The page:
Carlos Santana's team-first attitude attracted Phillies

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PHILADELPHIA (AP) — Carlos Santana's unselfish attitude made him a perfect fit for the Philadelphia Phillies.

Santana's $60 million, three-year deal with a club option was finalized Wednesday, when he was introduced at a news conference. New manager Gabe Kapler helped Santana put on a white-and-red pinstriped jersey and general manager Matt Klentak handed him a red Phillies cap.

"I'm excited," Santana said. "I know Philly has a lot of younger players, but my decision to sign here was because they want me, they believe in me."

Santana gets a $10 million signing bonus payable within 60 days of the contract's approval by the commissioner's office and salaries of $15 million next year, $17 million in 2019 and $17.5 million in 2020. Philadelphia's 2021 option is for $17.5 million with a $500,000 buyout.

Santana had spent all eight of his big league seasons in Cleveland. He hit 23 home runs with 79 RBIs in 2017. The 31-year-old switch-hitter has batted .249 with a .365 on-base percentage and has averaged 24 homers and 81 RBIs in his career.

The Phillies placed high value on his ability to draw walks and work the count. Santana has averaged 98 walks per season.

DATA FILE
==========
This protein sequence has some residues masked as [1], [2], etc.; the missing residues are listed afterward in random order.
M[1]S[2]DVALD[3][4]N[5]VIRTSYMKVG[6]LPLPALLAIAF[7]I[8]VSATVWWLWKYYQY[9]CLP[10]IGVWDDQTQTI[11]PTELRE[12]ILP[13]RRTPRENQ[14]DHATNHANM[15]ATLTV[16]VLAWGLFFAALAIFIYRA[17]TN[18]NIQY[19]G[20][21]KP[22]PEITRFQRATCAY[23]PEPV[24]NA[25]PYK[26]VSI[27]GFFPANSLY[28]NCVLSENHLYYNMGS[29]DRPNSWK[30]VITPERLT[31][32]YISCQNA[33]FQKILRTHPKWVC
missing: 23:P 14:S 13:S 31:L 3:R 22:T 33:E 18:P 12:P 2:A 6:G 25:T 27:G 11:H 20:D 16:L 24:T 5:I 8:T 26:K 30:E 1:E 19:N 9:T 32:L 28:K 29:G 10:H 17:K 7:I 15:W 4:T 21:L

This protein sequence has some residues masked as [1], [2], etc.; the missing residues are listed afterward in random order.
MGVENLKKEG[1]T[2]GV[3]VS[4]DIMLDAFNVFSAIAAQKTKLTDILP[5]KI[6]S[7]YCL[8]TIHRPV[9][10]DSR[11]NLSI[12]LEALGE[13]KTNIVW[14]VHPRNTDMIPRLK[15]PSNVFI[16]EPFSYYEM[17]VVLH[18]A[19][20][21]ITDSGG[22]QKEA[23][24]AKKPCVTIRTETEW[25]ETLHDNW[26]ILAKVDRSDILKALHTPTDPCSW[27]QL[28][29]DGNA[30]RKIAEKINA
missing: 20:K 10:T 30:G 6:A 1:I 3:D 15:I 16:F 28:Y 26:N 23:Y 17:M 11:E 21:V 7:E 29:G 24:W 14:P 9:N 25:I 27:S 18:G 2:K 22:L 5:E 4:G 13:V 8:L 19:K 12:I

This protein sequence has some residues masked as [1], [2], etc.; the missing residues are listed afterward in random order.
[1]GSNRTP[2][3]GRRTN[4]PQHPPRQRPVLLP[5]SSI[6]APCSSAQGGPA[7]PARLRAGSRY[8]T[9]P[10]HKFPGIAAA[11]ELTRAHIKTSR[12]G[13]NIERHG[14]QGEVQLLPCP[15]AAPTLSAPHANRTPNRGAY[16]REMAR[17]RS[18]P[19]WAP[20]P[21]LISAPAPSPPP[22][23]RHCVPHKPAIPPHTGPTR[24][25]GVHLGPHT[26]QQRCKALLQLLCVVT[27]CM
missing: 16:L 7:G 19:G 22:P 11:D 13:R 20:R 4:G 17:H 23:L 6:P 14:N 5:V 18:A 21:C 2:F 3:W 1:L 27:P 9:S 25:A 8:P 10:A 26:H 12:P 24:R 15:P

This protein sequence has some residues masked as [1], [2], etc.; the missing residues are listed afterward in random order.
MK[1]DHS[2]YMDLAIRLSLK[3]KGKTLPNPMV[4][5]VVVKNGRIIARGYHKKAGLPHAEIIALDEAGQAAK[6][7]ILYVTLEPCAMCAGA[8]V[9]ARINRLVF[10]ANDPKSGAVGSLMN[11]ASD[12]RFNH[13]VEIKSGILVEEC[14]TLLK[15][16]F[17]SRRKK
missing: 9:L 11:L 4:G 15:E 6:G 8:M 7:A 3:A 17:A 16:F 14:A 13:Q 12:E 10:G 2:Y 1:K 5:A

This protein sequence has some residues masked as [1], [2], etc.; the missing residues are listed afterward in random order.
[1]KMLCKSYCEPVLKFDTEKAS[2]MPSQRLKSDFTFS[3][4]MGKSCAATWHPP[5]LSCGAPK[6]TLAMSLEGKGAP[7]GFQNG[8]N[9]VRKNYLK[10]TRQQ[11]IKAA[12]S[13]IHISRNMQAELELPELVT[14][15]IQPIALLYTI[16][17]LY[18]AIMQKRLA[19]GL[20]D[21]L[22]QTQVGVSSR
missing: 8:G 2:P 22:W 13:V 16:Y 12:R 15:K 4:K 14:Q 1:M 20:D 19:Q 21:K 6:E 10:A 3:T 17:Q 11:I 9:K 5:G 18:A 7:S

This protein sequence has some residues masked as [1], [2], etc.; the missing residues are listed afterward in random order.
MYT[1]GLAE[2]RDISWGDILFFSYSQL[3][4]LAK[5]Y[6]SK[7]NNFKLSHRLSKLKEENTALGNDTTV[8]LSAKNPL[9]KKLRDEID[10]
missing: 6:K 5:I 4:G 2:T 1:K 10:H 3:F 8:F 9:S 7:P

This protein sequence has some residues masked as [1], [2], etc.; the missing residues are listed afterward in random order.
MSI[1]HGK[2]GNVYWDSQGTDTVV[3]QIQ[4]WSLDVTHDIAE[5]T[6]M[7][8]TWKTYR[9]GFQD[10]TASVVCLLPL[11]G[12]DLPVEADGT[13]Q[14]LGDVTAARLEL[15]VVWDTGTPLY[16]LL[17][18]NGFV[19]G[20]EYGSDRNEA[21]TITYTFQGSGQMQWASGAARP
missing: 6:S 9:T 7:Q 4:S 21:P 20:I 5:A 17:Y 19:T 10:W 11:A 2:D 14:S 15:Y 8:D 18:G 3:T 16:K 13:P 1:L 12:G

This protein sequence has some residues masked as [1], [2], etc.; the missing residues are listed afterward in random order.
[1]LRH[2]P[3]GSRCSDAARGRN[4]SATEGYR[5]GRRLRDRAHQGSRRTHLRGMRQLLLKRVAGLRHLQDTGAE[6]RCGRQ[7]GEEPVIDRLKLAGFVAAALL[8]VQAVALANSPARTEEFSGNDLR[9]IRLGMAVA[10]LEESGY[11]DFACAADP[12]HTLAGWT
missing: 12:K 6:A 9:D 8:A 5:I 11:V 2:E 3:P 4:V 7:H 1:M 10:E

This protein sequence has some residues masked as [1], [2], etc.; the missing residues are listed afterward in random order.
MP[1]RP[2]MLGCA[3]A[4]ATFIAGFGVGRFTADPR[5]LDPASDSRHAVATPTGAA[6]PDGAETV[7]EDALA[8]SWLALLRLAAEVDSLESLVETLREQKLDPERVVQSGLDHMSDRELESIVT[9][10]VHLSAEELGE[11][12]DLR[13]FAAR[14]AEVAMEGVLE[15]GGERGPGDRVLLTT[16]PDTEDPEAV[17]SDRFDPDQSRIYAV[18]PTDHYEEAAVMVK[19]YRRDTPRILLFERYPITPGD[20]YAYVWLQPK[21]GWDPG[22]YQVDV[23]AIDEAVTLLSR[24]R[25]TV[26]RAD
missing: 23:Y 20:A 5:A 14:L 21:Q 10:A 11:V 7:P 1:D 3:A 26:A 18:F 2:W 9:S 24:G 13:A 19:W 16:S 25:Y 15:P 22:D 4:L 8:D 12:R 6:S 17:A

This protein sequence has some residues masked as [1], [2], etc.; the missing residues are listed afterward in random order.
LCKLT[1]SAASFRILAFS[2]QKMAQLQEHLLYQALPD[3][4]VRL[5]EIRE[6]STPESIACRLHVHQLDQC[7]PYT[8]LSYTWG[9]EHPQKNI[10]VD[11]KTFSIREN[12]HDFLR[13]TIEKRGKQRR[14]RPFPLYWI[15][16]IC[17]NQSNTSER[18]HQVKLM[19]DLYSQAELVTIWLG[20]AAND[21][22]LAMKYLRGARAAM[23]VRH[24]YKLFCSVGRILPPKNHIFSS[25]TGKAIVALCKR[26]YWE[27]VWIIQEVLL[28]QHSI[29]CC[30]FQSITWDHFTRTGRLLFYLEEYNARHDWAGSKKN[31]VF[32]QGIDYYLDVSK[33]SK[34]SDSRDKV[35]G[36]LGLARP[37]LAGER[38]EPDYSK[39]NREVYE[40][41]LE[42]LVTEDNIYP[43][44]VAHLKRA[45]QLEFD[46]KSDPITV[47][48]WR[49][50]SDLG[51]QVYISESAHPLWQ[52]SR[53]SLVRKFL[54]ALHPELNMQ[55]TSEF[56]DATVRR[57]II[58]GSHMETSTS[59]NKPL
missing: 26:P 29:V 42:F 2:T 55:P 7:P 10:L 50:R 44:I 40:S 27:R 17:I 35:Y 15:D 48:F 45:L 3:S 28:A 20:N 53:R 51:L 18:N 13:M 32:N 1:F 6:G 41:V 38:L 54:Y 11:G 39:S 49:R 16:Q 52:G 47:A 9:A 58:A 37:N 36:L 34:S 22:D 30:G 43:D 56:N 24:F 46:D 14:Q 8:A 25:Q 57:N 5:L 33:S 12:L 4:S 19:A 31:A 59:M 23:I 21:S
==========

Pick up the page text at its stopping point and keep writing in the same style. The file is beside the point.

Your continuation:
"It's our goal to put forth a lineup every day one through eight of players who grind at-bats, take pitches, work walks, hit for power, make opposing pitchers work," Klentak said. "There are few players in baseball who are as good at that as Carlos."

Kapler said it's more likely that Santana will play first base with slugger Rhys Hoskins in left field. But he also praised Santana's willingness to do whatever it takes to win and put the team first. Santana has batted fourth or fifth in the lineup in 66 percent (729 of 1,102) of his career starts but also has hit leadoff 122 times.

"He can handle any part of the lineup," Kapler said.

The Phillies lost their clubhouse leader when they traded shortstop Freddy Galvis to San Diego. Santana is expected to help fill that void. He's been part of a winning environment with the Indians and understands the importance of team chemistry.

"This is a guy who can demonstrate (leadership) characteristics and it's important to him," Kapler said.

The addition of Santana gives the Phillies a surplus of solid outfielders. Hoskins, Odubel Herrera, Nick Williams and Aaron Altherr each have shown they can be regular players. Klentak said that doesn't mean he'll make a trade because new-school baseball requires versatility and flexibility on a roster.

Despite finishing last in the NL East at 66-96, the Phillies improved in the second half as young players like Hoskins, Williams, J.P. Crawford and Jorge Alfaro joined the lineup. They were 35-35 in the last 70 games and 39-37 overall against NL East opponents.

Adding Santana seemingly accelerates the rebuilding process.

"We're genuinely excited about the organization's future," Klentak said.


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